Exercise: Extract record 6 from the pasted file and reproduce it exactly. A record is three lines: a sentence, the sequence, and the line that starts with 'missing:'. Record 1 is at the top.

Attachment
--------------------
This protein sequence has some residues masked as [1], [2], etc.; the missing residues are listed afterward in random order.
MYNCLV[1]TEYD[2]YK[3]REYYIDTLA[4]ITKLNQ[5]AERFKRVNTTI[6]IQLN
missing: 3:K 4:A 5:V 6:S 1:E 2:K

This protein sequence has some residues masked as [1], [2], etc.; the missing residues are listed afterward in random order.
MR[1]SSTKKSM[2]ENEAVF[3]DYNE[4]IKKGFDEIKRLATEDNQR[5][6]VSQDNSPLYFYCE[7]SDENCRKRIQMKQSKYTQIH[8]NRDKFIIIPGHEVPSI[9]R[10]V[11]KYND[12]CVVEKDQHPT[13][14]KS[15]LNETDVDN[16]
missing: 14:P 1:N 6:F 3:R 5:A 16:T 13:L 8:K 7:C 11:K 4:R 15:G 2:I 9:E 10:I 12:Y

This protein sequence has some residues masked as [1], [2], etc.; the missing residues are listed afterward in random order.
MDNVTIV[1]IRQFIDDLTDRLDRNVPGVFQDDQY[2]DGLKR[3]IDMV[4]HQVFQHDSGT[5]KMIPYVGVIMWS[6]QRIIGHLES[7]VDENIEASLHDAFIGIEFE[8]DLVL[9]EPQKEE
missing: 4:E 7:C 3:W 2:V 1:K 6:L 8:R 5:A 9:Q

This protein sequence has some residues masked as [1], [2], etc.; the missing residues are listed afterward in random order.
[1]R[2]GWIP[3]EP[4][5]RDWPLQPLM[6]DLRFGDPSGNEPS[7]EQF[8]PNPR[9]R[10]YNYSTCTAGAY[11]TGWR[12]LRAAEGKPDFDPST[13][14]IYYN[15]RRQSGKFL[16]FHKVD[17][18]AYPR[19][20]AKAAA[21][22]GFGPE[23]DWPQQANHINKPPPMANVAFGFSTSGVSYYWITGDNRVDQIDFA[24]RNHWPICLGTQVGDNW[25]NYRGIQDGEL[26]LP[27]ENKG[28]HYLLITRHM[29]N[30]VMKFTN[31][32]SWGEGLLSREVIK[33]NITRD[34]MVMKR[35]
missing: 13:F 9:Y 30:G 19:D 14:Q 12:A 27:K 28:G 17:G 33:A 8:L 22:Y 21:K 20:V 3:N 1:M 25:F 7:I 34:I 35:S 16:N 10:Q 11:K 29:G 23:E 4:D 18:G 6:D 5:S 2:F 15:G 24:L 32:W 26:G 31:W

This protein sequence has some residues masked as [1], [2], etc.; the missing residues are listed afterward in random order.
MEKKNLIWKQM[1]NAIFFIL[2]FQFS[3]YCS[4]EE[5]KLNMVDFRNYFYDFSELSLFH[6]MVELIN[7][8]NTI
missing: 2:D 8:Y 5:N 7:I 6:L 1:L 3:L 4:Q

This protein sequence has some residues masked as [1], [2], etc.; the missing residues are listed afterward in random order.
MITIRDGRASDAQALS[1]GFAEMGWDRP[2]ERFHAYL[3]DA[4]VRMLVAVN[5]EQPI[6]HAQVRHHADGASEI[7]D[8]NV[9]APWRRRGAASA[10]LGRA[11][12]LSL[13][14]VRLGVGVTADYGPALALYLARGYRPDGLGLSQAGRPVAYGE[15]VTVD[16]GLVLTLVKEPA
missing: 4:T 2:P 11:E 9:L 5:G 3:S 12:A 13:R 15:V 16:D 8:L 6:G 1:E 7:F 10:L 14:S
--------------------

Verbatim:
This protein sequence has some residues masked as [1], [2], etc.; the missing residues are listed afterward in random order.
MITIRDGRASDAQALS[1]GFAEMGWDRP[2]ERFHAYL[3]DA[4]VRMLVAVN[5]EQPI[6]HAQVRHHADGASEI[7]D[8]NV[9]APWRRRGAASA[10]LGRA[11][12]LSL[13][14]VRLGVGVTADYGPALALYLARGYRPDGLGLSQAGRPVAYGE[15]VTVD[16]GLVLTLVKEPA
missing: 4:T 2:P 11:E 9:L 5:G 3:S 12:A 13:R 15:V 16:D 8:L 6:G 1:E 7:F 10:L 14:S